Julia Gillard will elevate India to the highest priority for Australia

altJULIA Gillard will today elevate India to the highest priority for Australia saying the relationship matters just as much as that with the United States, China and Indonesia.

Admitting that past ties had been too weak despite being old friends and sharing a passion for cricket, the Prime Minister will move to step up links in a speech in New Delhi today.

“For Australia, our goal is for a partnership with India which reflects your standing along with the US, Japan, China, Indonesia and the Republic of Korea as one of the handful of countries which matter most to Australia,” she will tell a lunch of high-powered business leaders.

“Australia’s future in Asia is firmly grounded in relationships of respect with Washington, Tokyo, Beijing, Jakarta, Seoul and Delhi. We know India’s importance in the Asian Century.”

Ms Gillard is making a three-day state visit to boost business and cultural ties as Australia seeks to get a larger share of the booming Indian economy.

Ms Gillard said her message to business leaders was Australia was “open for business”.

Trucking boss Lindsay Fox who employs 3000 people in India “driving trucks and running warehouses” is leading a business delegation, which includes ANZ bank boss Mike Smith.

Mr Fox said India’s population of 1.2 billion people offered Australian business great potential.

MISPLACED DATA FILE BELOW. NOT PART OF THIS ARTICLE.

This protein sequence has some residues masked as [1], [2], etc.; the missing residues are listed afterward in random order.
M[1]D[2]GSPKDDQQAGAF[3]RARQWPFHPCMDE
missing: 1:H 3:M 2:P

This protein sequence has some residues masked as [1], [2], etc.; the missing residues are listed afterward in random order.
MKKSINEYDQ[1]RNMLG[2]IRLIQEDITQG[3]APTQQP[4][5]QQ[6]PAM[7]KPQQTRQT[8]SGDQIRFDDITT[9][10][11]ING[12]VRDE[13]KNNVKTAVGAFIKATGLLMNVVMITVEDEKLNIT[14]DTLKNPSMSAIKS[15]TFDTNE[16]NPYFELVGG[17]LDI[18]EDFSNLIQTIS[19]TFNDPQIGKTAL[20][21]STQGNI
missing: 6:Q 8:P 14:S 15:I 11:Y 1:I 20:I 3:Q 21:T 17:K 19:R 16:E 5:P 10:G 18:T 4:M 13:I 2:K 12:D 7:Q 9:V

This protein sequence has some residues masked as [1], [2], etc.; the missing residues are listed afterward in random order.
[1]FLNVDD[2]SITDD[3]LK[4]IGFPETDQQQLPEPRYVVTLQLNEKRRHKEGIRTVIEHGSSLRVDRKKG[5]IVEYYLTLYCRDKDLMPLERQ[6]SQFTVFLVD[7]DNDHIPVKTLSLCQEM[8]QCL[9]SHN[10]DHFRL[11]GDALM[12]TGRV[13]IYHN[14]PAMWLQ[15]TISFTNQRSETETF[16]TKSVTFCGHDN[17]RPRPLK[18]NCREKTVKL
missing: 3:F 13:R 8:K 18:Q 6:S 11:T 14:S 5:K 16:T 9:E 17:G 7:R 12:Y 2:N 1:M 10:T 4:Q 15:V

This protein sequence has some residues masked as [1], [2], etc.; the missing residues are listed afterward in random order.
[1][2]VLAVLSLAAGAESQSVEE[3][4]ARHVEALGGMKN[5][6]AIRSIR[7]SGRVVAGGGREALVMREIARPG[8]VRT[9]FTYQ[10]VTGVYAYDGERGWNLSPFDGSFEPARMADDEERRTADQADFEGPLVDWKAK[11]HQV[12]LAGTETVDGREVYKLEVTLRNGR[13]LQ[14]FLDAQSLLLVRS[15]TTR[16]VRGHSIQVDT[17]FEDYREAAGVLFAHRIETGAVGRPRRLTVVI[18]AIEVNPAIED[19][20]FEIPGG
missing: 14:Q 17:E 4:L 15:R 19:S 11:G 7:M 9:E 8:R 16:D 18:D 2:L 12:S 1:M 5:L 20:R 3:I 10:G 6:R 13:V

“That’s a hell of a lot of tomatoes, bananas, cows, sheep or anything that we can produce in Australia,” he said.

“You look at Asia and India. they represent half of the world’s population with 3.4 billion.”

He said 3 per cent of people had annual disposable money for the first time in their life and were ready to buy things.

He said that was 100 million people a year and was five times Australia’s population every year.

“We’re in the right spot at the right time and we’ve all got to be smart enough to capitalise on it,” he said.

Mr Fox said there was “no question” the ban on Australia selling uranium to India had hurt relations.

He said lifting the ban had created a new dialogue and would lead to opportunities that had been prevented by the “barrier” of a uranium ban.

Mr Smith said it had created a spirit of co-operation and “can do”. He said Australia’s proximity to India and much lower logistical costs were a great benefit.

ANZ has 7000 employees in India in back office and IT in two centres in Bangalore.

Ms Gillard said Australia wanted to “build a partnership just as productive and enduring as the friendship our peoples have forged”.

“I believe the strong friendship between our peoples has not been matched by the strength of the connection between our Governments,” Ms Gillard will tell business leaders.

Source: news.com.au Picture: abc.net

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